Wealth and Power can Create Bullies
By: Flowering Spring Tree
January 1, 2014
As a kid, I grew up in a working class neighborhood of Caucasians in the northeast that was middle to upper class. All around me, my neighbors were teachers, nurses, doctors, psychiatrists, business agents, and entrepreneurs, some of whom were - and still are - extremely wealthy and powerful. As a kid growing up around status, wealth, or at least, the absence of need in my immediate residential area, it was a sharp contrast to those in other areas close by who were impoverished, in receipt of welfare assistance, or who were unemployed. As I got older and realized the differences in the socioeconomic status of people, I recognized how the wealth, power, and influence of one particular, large, extended family of 100's of people in my small area contributed to the good as well as the bad.
A mistake the I made when I was a very young child was to associate wealth and power with goodness. Of course, as a child, I thought it was good for a person to have nice clothes, a good vehicle, a decent place to live, and even a good business or career. As adults who are insightful about such things, many of us know that status does not necessarily equal a good, strong character, or good beliefs and values. So, what I did not realize as a child was that a person might appear to "have everything," but really be lacking in the honorability and respectability of not having a good character and values.
What I had always hoped for, growing up, was that it was not really true that those families who were the most wealthy and powerful in my community were the least honorable and least respectable, though I have found that it is very true. In playing with certain children in those wealthy families when I was a child, I discovered that they were bullies. They acted in ways that were selfish, spoiled, conceited, mean, and hurtful to me and other peers. They often had no adult supervision into their activities, and were left to their own devices, even in their own homes. They had exclusive friends, they attended exclusive schools, and they kept to themselves and remained in their own world most of the time. Because there were so, so many people in their huge extended family, there was little need for them to look outside of their own circle, and so, their bullyish actions became ingrained and normal to them.
What I observed as I grew up and became an adult was that the bullyish children of the extremely wealthy families also grew into bullyish and spoiled adults. Many of them used alcohol and illegal drugs, and got away with what they could without consequences. They were untouchable because of their wealth and power, not only in my small community, but also throughout the entire state. The bullyish children who became bullyish adults also often married spouses who were well-known bullies in the community, and some have gone on to have children who are bullies, as well.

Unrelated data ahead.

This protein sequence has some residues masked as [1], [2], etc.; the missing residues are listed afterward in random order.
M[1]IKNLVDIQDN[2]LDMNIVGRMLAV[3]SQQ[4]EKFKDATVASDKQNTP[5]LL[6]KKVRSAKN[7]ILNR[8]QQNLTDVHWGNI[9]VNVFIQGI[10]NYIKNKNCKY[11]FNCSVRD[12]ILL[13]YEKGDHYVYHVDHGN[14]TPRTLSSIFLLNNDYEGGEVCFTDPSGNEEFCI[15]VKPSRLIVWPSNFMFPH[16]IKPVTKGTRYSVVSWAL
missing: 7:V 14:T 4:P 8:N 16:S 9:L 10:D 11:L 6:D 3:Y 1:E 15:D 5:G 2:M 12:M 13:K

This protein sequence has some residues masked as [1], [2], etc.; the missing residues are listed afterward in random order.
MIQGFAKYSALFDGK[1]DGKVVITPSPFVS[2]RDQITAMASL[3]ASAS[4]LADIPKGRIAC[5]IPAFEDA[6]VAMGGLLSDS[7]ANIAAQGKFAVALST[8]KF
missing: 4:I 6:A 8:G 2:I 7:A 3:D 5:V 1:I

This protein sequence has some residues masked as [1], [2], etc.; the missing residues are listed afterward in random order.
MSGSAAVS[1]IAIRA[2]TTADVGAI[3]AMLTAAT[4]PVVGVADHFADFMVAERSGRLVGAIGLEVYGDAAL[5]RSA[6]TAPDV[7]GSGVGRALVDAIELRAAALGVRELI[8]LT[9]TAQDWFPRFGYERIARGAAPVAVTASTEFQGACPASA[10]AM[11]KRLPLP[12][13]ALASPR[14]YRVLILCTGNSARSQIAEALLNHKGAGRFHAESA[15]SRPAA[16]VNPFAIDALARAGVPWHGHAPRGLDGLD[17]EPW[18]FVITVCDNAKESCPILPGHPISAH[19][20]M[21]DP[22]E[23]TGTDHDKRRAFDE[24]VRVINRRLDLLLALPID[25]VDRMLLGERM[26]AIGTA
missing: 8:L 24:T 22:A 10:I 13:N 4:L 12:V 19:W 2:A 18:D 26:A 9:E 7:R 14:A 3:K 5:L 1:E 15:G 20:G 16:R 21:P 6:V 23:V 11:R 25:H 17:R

Sadly, the vicious cycle has continued in many of those families. Their wealth, power, influence, and status has corrupted them. Being conceited, spoiled, mean, and hurtful was and is normal for them. They do not see anything wrong with it. Some of them are capable of bullying a person to death and not caring one wink about it. They have never had to be responsible or accountable for the consequences of their actions, and it seems, they never will.
And so, the rest of the community has to protect itself. Those who try to help, and bring attention to the situation in the hopes of positive change are muzzled, silenced, and destroyed. In these bullyish families, there is only one way - the bullyish way that disregards the law and overshadows goodness. In our wonderful American democracy, those who try to stand up for what is good and right are often silenced and destroyed by those who have more wealth, power, and influence - and who are bullies, but not necessarily the right ideals. Such wealth, power, influence, and status has caused and contributed to their bullyish ways. And, all too often, others who are blinded by the false beauty of it all are misled and are unable to see the truth.
And so, the bullying continues in a never-ending vicious cycle. Those who are intelligent enough to realize that there is no changing such people try to work with or around them as well as they can, or avoid them altogether. Those who have high ideals may attempt to make positive changes, but find that they are all but destroyed in the process. In our land that is supposed to be flowing with milk and honey, we therefore find that those who reap the benefits of the good things are not quite so good, themselves. The rest of us do our best to protect ourselves and avoid getting caught up into their toxic lifestyle. Some of us are successful, and others, not.